Toyota's Ordeal Not Unique
Akio Toyoda, the President and Chief Executive Officer of the great vehicle manufacturer Toyota, was a man in pain when he appeared before the Oversight and Government Reform Committee of the U.S. House of Representatives. “Grilling” is a very apt term to describe the person in the hot seat of public interrogation by Congressional committees. This certainly applies to Toyoda and Yoshimi Inaba, Toyota’s head of U.S. operations, who appeared with him.
The car maker has admitted and is trying to make amends for flawed workmanship, in particular accelerators that tend to stick. A resulting Lexus crash in San Diego last year killed four members of one family; Toyoda to his credit apologized publicly for his company’s responsibility for the tragedy, and reiterated the sentiment with emphasis in private meetings.
Complaints from some that Toyoda’s appearance was too ritualistic, and his statements too general, overlook the enormous gulf which still separates American and Japanese cultures. For us, making an apology is usually tough, and doing so in public something we’d usually rather duck.
For Japanese, admission of error is agony, and doing so in public borders on the unendurable. Suicide is still occasionally selected by some in this terrible position, fortunately not often in our time.
Committee members to their credit were generally respectful in addressing the Toyota officials. By contrast, the heads of the U.S. (no longer) Big Three auto makers were subjected to a very hostile environment when they appeared before Congress in November 2008.
Over the past half century, foreign competition from Japan in particular has been an important – and ultimately very positive – spur to domestic auto manufacturers, after many years of global mass market dominance. Japan’s corporations benefited from domestic protectionism and export subsidies, but their more fundamental long-term advantage has been systematically instilling management lessons a rich and complacent America had forgotten.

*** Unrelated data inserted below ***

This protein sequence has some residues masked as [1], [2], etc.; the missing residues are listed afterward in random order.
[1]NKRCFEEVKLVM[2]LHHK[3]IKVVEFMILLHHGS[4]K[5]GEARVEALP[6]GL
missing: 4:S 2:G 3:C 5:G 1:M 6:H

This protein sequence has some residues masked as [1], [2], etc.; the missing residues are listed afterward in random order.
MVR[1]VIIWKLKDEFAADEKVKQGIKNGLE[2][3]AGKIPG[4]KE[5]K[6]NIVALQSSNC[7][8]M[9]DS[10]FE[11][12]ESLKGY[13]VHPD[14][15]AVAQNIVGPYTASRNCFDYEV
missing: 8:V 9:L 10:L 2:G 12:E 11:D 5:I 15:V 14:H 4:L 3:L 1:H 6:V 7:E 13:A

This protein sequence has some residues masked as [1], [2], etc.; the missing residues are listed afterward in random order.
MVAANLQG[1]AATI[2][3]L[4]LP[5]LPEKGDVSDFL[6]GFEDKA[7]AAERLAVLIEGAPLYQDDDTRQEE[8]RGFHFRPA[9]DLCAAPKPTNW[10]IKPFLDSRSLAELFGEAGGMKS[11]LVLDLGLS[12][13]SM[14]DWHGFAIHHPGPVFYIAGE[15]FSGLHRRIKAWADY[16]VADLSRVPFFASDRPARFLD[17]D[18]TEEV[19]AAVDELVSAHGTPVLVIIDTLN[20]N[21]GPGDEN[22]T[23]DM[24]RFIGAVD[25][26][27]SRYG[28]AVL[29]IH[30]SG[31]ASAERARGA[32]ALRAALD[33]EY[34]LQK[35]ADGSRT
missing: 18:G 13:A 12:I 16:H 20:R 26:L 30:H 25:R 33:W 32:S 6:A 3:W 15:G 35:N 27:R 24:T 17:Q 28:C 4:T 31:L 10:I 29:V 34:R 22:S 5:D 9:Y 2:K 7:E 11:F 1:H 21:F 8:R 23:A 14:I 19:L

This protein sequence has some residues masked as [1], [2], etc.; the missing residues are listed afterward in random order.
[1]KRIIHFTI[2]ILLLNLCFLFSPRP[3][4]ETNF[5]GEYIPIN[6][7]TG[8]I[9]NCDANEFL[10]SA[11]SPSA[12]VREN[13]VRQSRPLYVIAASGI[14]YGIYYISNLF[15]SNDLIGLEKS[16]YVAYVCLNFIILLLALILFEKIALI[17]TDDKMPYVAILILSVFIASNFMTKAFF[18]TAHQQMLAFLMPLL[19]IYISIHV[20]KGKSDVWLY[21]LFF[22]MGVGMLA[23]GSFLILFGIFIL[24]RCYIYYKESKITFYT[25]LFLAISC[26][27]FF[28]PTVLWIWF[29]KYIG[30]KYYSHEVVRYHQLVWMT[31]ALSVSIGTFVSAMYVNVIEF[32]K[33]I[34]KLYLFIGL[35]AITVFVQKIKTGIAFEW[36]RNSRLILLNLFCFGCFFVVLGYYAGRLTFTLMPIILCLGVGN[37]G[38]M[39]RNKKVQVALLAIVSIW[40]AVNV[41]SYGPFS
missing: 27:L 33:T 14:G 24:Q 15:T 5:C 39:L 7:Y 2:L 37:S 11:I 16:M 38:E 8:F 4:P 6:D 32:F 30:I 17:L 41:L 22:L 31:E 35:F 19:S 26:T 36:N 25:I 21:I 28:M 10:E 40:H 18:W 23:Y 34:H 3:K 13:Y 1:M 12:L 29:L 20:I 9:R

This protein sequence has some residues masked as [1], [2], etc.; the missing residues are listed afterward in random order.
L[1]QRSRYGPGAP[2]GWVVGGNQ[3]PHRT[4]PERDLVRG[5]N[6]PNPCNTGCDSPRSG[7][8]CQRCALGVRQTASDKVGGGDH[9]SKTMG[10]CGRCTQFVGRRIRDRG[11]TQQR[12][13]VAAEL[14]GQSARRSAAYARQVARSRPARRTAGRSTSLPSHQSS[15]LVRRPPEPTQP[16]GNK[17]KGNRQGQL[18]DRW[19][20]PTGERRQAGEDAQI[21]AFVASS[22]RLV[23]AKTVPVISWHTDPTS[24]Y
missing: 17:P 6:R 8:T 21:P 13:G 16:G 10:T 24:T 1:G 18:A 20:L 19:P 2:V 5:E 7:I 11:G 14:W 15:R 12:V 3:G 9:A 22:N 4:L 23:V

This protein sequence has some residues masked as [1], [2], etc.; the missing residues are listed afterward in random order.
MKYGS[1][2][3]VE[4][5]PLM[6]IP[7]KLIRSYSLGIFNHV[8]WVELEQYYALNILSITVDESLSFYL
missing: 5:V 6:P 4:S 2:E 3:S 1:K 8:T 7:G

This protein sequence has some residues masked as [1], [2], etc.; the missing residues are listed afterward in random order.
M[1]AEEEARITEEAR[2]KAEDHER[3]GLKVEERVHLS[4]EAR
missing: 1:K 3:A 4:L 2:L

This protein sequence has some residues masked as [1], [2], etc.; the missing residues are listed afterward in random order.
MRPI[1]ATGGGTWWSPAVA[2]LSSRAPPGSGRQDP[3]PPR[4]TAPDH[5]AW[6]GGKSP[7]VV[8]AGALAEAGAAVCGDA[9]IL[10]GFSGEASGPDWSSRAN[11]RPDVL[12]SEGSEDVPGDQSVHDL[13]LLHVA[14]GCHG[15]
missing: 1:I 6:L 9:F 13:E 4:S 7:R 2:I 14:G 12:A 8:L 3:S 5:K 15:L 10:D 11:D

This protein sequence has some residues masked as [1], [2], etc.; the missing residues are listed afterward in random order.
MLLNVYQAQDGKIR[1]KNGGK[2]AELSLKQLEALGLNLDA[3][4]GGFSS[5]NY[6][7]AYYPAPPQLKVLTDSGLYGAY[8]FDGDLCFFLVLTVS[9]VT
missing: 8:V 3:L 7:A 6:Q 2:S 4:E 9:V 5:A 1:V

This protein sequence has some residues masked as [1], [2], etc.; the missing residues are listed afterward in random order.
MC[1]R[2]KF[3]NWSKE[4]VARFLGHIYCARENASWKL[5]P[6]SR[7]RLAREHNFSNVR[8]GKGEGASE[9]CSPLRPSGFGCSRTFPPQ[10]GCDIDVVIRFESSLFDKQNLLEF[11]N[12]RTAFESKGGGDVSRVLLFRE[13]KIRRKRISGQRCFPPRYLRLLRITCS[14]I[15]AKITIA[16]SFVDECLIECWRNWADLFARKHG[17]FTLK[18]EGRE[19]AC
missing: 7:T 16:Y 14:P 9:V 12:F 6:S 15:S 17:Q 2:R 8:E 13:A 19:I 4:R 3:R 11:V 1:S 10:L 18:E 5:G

Quality control expert W. Edwards Deming became a cultural icon in Japan, while fading into obscurity in the U.S. Management expert Peter Drucker likewise steadily grew in influence. To be sure, Drucker also remains a major influence in American business circles, but his work is generally ignored in our business schools.
Drucker’s public impact and prominence began with his 1946 book ‘Concept of the Corporation,’ based on a study of General Motors from the inside. Though the author generally praised the enormous firm, Chairman Alfred P. Sloan Jr. was offended, apparently by criticism of aspects of labor-management relations.
The book was banned within the company.
Things got worse. In the 1960s, when Ralph Nader and his young team publicly pressed for auto safety reform, the Big Three dug in. Some auto executives crossed the line and hired investigators to discredit him, thugs to intimidate him and prostitutes to compromise him. Nader fought back, and ultimately succeeded.
Foreign competition, especially from Japan, forced American manufacturers to change drastically – or die commercially. By the 1980s, a U.S. vehicle renaissance was underway. Toyota’s current travails indicate only that Japan is not immune to similar design and quality problems.
These lessons reach well beyond the car industry. One General Motors executive who appreciated Drucker’s study was Charles Wilson, who became Secretary of Defense in the Eisenhower administration. The Korean War armistice in 1953 was followed by comprehensive strengthening of devastated South Korea, which Pres. Eisenhower feared might soon fall into the Communist orbit.
Drucker was assigned to the group overseeing education.
Arthur I. Cyr is Clausen Distinguished Professor at Carthage College and author of ‘After the Cold War’ (Macmillan and NYU Press). He can be reached at email@example.com